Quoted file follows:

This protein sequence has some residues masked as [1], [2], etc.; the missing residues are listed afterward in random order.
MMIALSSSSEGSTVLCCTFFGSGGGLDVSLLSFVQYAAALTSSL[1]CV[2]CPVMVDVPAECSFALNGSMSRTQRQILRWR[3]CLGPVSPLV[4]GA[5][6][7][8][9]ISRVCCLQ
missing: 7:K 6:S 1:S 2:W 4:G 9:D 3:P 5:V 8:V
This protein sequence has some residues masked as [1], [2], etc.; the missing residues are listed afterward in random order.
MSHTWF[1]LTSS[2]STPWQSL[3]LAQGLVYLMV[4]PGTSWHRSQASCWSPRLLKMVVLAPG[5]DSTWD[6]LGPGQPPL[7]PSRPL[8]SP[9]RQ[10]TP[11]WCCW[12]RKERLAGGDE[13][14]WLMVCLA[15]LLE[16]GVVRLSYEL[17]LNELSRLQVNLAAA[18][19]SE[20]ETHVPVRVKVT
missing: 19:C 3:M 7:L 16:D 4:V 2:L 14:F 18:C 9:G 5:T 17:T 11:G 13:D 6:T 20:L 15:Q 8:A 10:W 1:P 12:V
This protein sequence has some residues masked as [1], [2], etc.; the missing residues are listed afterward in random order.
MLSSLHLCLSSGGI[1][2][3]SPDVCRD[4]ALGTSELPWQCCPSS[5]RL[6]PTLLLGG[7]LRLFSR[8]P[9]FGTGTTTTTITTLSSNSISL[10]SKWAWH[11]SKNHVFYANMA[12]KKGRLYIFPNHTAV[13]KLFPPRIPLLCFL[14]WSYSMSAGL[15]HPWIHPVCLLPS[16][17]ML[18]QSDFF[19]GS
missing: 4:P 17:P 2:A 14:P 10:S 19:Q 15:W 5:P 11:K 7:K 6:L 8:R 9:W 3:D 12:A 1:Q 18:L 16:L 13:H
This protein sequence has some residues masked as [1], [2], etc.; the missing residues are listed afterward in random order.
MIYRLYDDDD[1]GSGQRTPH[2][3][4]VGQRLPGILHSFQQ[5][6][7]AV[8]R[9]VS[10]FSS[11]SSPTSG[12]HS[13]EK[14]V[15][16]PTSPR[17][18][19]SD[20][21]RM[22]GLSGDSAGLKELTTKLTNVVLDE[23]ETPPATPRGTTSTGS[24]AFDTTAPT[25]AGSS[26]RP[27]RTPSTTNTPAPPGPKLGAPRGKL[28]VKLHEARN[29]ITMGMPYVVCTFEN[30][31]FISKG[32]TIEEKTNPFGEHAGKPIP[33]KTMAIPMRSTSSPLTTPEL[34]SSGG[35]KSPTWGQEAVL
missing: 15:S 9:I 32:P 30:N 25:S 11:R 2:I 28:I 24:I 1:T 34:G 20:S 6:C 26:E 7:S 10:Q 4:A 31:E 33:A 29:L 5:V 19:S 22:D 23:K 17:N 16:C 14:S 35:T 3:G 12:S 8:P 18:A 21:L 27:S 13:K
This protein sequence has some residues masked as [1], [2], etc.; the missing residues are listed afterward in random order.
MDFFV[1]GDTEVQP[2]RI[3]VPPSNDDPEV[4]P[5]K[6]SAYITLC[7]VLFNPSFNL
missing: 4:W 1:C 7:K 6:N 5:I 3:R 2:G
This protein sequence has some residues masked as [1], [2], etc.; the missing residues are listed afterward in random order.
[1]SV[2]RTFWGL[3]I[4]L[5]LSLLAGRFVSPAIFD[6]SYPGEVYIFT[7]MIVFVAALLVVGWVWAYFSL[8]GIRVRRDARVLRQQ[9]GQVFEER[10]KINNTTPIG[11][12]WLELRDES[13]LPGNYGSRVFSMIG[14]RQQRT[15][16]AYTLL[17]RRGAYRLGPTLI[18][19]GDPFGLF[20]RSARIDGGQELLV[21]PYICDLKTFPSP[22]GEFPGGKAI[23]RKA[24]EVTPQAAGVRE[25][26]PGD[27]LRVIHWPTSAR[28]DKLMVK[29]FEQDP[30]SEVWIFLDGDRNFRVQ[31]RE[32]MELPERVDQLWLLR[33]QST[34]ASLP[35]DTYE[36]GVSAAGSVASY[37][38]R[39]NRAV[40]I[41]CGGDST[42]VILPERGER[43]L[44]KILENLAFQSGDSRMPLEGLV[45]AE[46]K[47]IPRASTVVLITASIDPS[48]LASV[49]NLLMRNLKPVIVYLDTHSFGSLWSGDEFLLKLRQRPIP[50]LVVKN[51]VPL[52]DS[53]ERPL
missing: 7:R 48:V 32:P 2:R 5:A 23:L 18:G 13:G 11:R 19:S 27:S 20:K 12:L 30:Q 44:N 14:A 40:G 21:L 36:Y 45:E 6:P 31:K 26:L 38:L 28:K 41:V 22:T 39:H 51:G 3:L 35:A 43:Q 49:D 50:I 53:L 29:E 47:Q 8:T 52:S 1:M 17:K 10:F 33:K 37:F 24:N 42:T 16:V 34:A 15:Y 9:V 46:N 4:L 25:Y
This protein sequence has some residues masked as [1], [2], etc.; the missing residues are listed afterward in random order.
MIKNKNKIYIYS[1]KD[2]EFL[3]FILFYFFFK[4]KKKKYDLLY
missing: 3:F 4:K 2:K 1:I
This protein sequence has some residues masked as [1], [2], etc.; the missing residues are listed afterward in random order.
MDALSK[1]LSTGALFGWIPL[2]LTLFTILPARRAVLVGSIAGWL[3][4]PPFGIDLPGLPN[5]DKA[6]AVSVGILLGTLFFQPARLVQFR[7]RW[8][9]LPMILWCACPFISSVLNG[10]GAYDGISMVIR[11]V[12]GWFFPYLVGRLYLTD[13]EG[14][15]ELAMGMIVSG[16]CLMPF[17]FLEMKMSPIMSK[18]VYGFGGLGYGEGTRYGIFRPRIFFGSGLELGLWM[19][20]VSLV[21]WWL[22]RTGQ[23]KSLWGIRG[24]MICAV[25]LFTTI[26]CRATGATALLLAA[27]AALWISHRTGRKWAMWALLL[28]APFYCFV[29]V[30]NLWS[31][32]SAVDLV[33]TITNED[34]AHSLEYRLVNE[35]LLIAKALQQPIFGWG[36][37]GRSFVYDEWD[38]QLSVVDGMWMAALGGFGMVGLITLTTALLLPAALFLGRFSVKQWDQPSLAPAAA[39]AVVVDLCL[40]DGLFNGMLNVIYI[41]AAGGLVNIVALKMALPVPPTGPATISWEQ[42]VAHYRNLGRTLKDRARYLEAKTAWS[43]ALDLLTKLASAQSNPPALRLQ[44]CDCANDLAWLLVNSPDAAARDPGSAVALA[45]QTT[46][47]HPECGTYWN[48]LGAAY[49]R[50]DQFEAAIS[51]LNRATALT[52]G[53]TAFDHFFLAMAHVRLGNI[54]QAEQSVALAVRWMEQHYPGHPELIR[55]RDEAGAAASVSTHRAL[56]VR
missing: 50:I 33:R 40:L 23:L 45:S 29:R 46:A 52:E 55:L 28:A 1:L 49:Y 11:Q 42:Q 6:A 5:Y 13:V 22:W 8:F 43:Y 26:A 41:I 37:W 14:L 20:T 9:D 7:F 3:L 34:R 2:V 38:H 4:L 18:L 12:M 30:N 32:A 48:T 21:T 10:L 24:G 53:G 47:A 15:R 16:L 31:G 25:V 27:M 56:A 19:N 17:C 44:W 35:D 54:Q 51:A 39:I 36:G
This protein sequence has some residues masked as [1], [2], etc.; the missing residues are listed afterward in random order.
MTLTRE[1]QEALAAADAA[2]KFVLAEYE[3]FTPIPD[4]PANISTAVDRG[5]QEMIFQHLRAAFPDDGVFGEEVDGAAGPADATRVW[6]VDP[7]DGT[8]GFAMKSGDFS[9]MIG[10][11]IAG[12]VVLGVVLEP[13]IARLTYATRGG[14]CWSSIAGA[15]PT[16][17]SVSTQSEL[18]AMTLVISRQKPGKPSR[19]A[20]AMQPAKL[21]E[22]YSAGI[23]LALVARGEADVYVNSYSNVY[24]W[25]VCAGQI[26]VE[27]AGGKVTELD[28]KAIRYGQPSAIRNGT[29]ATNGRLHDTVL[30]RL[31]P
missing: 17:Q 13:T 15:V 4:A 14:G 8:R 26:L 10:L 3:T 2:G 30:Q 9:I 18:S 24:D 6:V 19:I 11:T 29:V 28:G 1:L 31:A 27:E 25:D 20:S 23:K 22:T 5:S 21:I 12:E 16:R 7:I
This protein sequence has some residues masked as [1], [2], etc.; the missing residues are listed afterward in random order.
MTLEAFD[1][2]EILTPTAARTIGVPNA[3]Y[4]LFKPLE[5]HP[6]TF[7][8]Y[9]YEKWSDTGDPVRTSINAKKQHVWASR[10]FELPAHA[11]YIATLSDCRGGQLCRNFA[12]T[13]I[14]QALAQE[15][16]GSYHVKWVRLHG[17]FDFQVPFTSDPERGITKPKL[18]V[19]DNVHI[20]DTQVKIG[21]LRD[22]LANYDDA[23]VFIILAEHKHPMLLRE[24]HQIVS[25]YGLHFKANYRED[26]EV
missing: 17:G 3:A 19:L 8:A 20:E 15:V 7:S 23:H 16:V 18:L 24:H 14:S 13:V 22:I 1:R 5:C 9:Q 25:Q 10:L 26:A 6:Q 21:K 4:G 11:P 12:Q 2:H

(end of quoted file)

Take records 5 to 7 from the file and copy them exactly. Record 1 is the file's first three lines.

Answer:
This protein sequence has some residues masked as [1], [2], etc.; the missing residues are listed afterward in random order.
MDFFV[1]GDTEVQP[2]RI[3]VPPSNDDPEV[4]P[5]K[6]SAYITLC[7]VLFNPSFNL
missing: 4:W 1:C 7:K 6:N 5:I 3:R 2:G
This protein sequence has some residues masked as [1], [2], etc.; the missing residues are listed afterward in random order.
[1]SV[2]RTFWGL[3]I[4]L[5]LSLLAGRFVSPAIFD[6]SYPGEVYIFT[7]MIVFVAALLVVGWVWAYFSL[8]GIRVRRDARVLRQQ[9]GQVFEER[10]KINNTTPIG[11][12]WLELRDES[13]LPGNYGSRVFSMIG[14]RQQRT[15][16]AYTLL[17]RRGAYRLGPTLI[18][19]GDPFGLF[20]RSARIDGGQELLV[21]PYICDLKTFPSP[22]GEFPGGKAI[23]RKA[24]EVTPQAAGVRE[25][26]PGD[27]LRVIHWPTSAR[28]DKLMVK[29]FEQDP[30]SEVWIFLDGDRNFRVQ[31]RE[32]MELPERVDQLWLLR[33]QST[34]ASLP[35]DTYE[36]GVSAAGSVASY[37][38]R[39]NRAV[40]I[41]CGGDST[42]VILPERGER[43]L[44]KILENLAFQSGDSRMPLEGLV[45]AE[46]K[47]IPRASTVVLITASIDPS[48]LASV[49]NLLMRNLKPVIVYLDTHSFGSLWSGDEFLLKLRQRPIP[50]LVVKN[51]VPL[52]DS[53]ERPL
missing: 7:R 48:V 32:P 2:R 5:A 23:L 18:G 13:G 11:R 19:S 27:S 20:K 12:L 30:Q 44:N 14:A 40:G 21:L 36:Y 45:E 6:P 31:K 26:L 38:L 28:K 41:V 22:T 39:H 51:G 3:L 35:A 43:Q 49:D 50:I 53:L 29:E 47:Q 8:T 52:S 1:M 17:K 10:F 33:K 37:F 24:N 42:T 16:V 34:A 15:Y 9:V 46:N 4:L 25:Y
This protein sequence has some residues masked as [1], [2], etc.; the missing residues are listed afterward in random order.
MIKNKNKIYIYS[1]KD[2]EFL[3]FILFYFFFK[4]KKKKYDLLY
missing: 3:F 4:K 2:K 1:I